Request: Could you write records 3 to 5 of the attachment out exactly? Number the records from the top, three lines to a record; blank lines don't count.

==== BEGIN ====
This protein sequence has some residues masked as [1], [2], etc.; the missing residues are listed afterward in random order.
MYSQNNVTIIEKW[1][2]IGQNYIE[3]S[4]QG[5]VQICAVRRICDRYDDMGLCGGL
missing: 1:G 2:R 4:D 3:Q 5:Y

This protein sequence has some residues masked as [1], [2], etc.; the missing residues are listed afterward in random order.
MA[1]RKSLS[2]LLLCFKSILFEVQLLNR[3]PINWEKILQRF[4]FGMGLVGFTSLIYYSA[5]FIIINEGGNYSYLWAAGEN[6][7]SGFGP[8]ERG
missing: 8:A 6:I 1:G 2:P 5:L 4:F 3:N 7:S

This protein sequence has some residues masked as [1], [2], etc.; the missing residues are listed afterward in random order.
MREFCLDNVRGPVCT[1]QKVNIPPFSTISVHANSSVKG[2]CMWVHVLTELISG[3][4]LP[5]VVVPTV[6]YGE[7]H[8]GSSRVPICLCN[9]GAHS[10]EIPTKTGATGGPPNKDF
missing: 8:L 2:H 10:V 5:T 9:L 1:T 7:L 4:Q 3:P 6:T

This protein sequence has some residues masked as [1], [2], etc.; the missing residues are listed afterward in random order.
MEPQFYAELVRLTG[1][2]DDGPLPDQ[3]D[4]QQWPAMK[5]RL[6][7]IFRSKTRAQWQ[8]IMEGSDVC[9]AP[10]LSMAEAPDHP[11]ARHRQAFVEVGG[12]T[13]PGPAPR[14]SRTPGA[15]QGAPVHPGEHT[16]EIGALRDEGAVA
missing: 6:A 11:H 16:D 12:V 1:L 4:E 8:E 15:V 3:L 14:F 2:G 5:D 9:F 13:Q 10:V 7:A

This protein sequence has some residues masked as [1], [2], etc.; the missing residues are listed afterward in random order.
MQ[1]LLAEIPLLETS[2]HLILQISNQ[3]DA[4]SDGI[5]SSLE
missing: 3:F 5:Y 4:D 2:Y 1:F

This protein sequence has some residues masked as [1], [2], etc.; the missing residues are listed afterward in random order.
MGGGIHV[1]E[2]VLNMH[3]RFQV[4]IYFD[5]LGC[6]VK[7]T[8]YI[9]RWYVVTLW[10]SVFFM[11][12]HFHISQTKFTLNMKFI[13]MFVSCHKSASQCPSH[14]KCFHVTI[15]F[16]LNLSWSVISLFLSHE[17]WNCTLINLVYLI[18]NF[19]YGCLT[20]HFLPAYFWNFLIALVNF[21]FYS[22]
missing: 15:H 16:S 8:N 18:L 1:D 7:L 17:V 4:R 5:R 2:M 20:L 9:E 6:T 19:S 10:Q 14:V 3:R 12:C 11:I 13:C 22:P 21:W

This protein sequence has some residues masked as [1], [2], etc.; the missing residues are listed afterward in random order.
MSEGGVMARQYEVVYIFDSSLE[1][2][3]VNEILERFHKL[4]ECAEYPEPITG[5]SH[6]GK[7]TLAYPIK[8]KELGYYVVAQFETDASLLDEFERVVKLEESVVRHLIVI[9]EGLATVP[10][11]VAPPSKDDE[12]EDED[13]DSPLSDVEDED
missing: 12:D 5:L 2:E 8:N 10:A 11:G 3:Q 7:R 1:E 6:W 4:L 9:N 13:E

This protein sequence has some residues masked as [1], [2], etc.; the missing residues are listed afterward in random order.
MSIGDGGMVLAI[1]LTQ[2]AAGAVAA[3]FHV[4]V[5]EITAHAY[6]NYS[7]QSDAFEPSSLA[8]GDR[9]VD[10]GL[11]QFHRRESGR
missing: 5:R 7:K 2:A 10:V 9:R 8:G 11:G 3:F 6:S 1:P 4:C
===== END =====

This protein sequence has some residues masked as [1], [2], etc.; the missing residues are listed afterward in random order.
MREFCLDNVRGPVCT[1]QKVNIPPFSTISVHANSSVKG[2]CMWVHVLTELISG[3][4]LP[5]VVVPTV[6]YGE[7]H[8]GSSRVPICLCN[9]GAHS[10]EIPTKTGATGGPPNKDF
missing: 8:L 2:H 10:V 5:T 9:L 1:T 7:L 4:Q 3:P 6:T

This protein sequence has some residues masked as [1], [2], etc.; the missing residues are listed afterward in random order.
MEPQFYAELVRLTG[1][2]DDGPLPDQ[3]D[4]QQWPAMK[5]RL[6][7]IFRSKTRAQWQ[8]IMEGSDVC[9]AP[10]LSMAEAPDHP[11]ARHRQAFVEVGG[12]T[13]PGPAPR[14]SRTPGA[15]QGAPVHPGEHT[16]EIGALRDEGAVA
missing: 6:A 11:H 16:D 12:V 1:L 4:E 8:E 15:V 3:L 14:F 2:G 5:D 9:F 13:Q 10:V 7:A

This protein sequence has some residues masked as [1], [2], etc.; the missing residues are listed afterward in random order.
MQ[1]LLAEIPLLETS[2]HLILQISNQ[3]DA[4]SDGI[5]SSLE
missing: 3:F 5:Y 4:D 2:Y 1:F